RDMA (Remote Direct Memory Access), in simple terms, is a remote DMA technology designed to address the latency associated with server-side data processing in network transfers.
In the traditional mode, when transferring data between applications on two servers, the process is as follows:
First, the data needs to be copied from the application cache to the TCP protocol stack cache in the kernel.
Then it is copied to the driver layer.
Finally, it is copied to the NIC (Network Interface Card) cache.
Multiple memory copies require CPU intervention, resulting in significant processing latency of several tens of microseconds. Additionally, excessive CPU involvement throughout the process consumes a significant amount of CPU performance,which can impact normal data computations.
In RDMA mode, application data can bypass the kernel protocol stack and be written directly to the network card. This brings significant benefits, including:
- Reduction of processing latency from tens of microseconds to within 1 microsecond.
- Minimal CPU involvement throughout the process, resulting in performance savings.
- Higher transmission bandwidth.
3. RDMA's Demands on the Network
RDMA is increasingly being applied in high-performance computing, big data analytics, and high-concurrency I/O scenarios. Applications such as iSICI, SAN, Ceph, MPI, Hadoop, Spark, and Tensorflow are deploying RDMA technology. For the underlying network that supports end-to-end transmission, low latency (in microseconds) and losslessness are the most important metrics.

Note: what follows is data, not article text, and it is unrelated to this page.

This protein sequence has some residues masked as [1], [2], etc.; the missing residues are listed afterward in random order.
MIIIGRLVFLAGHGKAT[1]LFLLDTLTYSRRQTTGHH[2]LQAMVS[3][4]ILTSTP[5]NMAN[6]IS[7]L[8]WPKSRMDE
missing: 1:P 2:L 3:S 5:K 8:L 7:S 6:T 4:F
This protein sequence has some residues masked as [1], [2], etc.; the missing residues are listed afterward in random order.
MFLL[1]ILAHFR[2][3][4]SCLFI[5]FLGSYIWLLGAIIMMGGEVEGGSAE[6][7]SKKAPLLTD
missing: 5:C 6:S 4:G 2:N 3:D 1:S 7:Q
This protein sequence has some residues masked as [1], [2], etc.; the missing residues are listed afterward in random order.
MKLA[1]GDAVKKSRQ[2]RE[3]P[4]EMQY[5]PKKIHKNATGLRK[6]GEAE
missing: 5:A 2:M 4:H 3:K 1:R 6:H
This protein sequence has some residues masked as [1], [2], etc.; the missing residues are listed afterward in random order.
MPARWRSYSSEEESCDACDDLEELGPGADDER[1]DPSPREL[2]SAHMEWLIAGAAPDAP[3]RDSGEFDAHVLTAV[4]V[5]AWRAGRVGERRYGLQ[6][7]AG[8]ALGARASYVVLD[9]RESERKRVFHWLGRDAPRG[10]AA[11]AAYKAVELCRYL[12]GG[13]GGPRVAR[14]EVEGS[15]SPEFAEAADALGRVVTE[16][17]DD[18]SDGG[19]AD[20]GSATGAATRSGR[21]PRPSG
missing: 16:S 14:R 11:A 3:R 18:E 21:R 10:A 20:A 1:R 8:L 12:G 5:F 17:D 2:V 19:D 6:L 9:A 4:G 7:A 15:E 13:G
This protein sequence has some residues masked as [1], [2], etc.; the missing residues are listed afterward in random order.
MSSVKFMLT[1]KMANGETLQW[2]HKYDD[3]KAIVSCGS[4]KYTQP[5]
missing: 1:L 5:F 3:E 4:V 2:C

(1) Low Latency
Network forwarding latency mainly occurs at the device nodes (excluding optical-electrical transmission latency and data serialization latency). Device forwarding latency includes the following three parts:
- Storage forwarding latency: The chip's forwarding pipeline processing delay, which generates approximately 1 microsecond of chip processing latency per hop (there have been attempts in the industry to use cut-through mode, reducing the single-hop latency to around 0.3 microseconds).
- Buffer caching latency: When the network is congested, packets are buffered and wait for forwarding. The larger the buffer, the longer the packets are cached, resulting in higher latency. For RDMA networks, a larger buffer is not necessarily better, and a reasonable selection is required.
- Retransmission latency: RDMA networks utilize other techniques to ensure packet loss prevention.
(2) Lossless Network
RDMA can achieve full-rate transmission in a lossless state, but once packet loss and retransmissions occur, performance sharply declines. In traditional network modes, the primary means to achieve losslessness is through large buffers. However, as mentioned earlier, this contradicts the requirement for low latency. Therefore, in an RDMA network environment, the goal is to achieve losslessness with smaller buffers.
Under this constraint, RDMA achieves losslessness primarily through network flow control techniques based on PFC (Priority Flow Control) and ECN (Explicit Congestion Notification).
4. Key Technology for Lossless RDMA Networks: PFC
PFC (Priority-based Flow Control) is a queue-based backpressure mechanism that operates on the basis of priority. It prevents buffer overflow and packet loss by sending Pause frames to notify upstream devices to pause packet transmission.